Founded in 1980 to perform the instrumental music of Shakespeare’s time, The Baltimore Consort has explored early English, Scottish, and French popular music, focusing on the relationship between folk and courtly art song, and dance. Their interest in early music of English/Scottish heritage has also led them to delve into the rich trove of traditional music preserved in North America. There are hundreds of references to music in the works of Shakespeare. Shakespeare’s music can be placed into three general categories: Incidental Music- The individual titles of incidental music in Shakespeare’s works are never named but the directions “music here,” “music begins,” “music for dancing,” etc. are provided. Literary References- Shakespeare refers to the music, music theory, and instruments of the time within the text of his works. A humorous example is found in the names of the musicians Peter confronts in Romeo and Juliet: Hugh Rebec, Simon Catling and James Soundpost. Songs- Specific songs are included for performance in the text of Shakespeare’s plays. Shakespeare authored the lyrics to some of these songs but also incorporated popular songs known to his contemporary audiences. The plays did not include notation of the tunes of these songs. However, we are certain that Robert Johnson’s settings for “Full Fathom Five” and “Where the Bee Sucks” are the same as when originally performed in The Tempest. Johnson is well documented as Shakespeare’s composer. For the other songs on the recording we are using the earliest surviving versions – both published and from manuscript – which are contemporary with Shakespeare’s productions. These include, “It Was a Lover and his Lasse,” “Farewell, Dear Love,” “When Griping Grief,” “Gravedigger’s Song,” and “Willow Song.”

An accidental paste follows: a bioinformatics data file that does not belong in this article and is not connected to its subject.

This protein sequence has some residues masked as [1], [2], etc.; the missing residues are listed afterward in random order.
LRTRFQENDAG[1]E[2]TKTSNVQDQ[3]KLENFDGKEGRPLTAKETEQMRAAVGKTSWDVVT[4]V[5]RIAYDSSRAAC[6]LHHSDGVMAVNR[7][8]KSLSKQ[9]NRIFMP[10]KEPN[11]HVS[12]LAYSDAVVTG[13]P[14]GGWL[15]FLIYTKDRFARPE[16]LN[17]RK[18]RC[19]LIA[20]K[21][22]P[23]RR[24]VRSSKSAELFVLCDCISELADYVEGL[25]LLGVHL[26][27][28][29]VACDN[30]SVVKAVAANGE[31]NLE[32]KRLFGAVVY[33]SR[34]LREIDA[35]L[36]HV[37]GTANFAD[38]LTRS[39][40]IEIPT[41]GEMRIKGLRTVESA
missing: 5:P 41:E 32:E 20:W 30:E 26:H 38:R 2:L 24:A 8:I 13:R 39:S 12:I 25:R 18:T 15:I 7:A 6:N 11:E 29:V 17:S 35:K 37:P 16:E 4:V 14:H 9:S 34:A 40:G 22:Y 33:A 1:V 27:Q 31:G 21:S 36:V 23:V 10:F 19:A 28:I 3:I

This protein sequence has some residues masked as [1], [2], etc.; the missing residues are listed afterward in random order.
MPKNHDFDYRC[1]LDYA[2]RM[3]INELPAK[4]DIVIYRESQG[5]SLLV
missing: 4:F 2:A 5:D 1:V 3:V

A very pleasurable late-evening hour can be spent in the company of these musicians.
– MusicWeb International
This gem of an album played with historical performance accuracy and 21st century pizzazz is a revealing and often toe-tapping thing to treasure.
– Rafael's Music Notes (Rafael de Acha)
With most of the songs in the one- to three-minute range (only three exceed four minutes), changes happen fast, the recording never staying in one place for long. As enjoyable as the songs are, the album’s foremost pleasures derive from the interactions between the players and the rich timbral contrasts between their instruments. Often the full ensemble performs, but arrangements vary, with instruments combined in different combinations and number (e.g., “Cuckolds All a-Row” played by cittern alone; voice accompanied by lute for “Willow Song”); the album also benefits from the inclusion of both vocal and instrumental tracks, with a satisfying balance achieved between them.